2.19.2013 Journal Prompt

Photo by Stanley Kubrick
Photo by Stanley Kubrick

February 19, 2013: On hot nights…

One Reply to “2.19.2013 Journal Prompt”

  1. It’s different now and maybe it’s better. We got air conditioning in the apartment and a shiny lease car in the garage and we can pay all our bills when they come in at start of a month. Ted says that’s got to count for something. It ain’t that way for everyone, he says. Plenty got it harder than us and as hard as we ever had it. And the thing is, Ted’s right about so much, but he’s wrong about some things.

    See, I look at Ted these days, and I don’t see him no more, not really. That’s to say, I don’t see the boy in the man. And just maybe he don’t see the girl in me neither. I don’t know. But she’s there, for sure, and some days I say something just to remind him of who we are inside.

    Like yesterday and I threw open all the windows in the apartment and I let in the air, hot and sticky, and I had to fan myself with a newspaper. Ted come home and he starts cussing and saying what’s the point in paying for air conditioning with his own sweat if he comes home to air he can’t hardly breathe. I get him a cold beer from the fridge and I ask him if it don’t taste better for the rest of him being so hot. He ain’t got no answer to that.

    The kids are both out and so I get all sweet with my words and kissing his neck and touching the buttons of his shirt. And I remind him of how we used to sit out on the fire escape when it was hot; hot as dragons, Ted used to say, hot as bread just pulled from the oven. He laughs then and I think just maybe he remembers.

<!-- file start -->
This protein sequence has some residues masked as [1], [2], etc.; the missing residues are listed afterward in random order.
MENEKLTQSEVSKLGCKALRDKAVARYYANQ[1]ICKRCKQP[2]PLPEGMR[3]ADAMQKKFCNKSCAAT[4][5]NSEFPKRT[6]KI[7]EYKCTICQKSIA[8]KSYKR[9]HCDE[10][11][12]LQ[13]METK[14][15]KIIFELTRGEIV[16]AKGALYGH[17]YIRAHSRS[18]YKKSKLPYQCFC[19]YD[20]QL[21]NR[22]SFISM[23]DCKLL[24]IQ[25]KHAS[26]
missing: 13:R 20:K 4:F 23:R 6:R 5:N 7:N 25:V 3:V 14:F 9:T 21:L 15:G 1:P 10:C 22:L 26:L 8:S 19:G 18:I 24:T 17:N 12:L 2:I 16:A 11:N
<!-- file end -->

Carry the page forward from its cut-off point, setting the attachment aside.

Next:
‘Remember how we’d just lay out there, the street sweating below us, and the sky so blue it hurt to look at. And we’d just lay there and we didn’t mind that we was a making a show of our love, kissing bold as neon, and kissing for hours sometimes.’

    Ted laughs some more.

    ‘We could do like that again,’ I tell him.

    He looks at me funny.

    ‘Right now,’ I tell him. ‘Right this bloody second now.’

    He laughs different, more nervous than before, and he says as how it ain’t decent to be kissing like that at our age, and besides that old fire escape is rusted up and it probably won’t take our weight, he says.

    ‘We ain’t no spring chickens.’

    And there it is. Like I said, Ted’s not Ted no more. He’s all respectable and old. I tell him that we is only as old as we feel and he says he feels old as hills or history books and he rubs his back and he makes a noise in the back of his throat like a dog growling.

    And it is better that we can meet all our bills at the front door and there’s bottled beer in the fridge and we can clothe the kids for school. That’s all good. But I reckon as how there’s something missing, too, something we lost a long time ago.

    I close all the windows, making a show of it, and I reset the air conditioning, and Ted lays back on the sofa watching the tv. He’s smiling like he’s got everything he ever wanted; and he don’t see the girl in me and I reckon as how he don’t even look for her no more.

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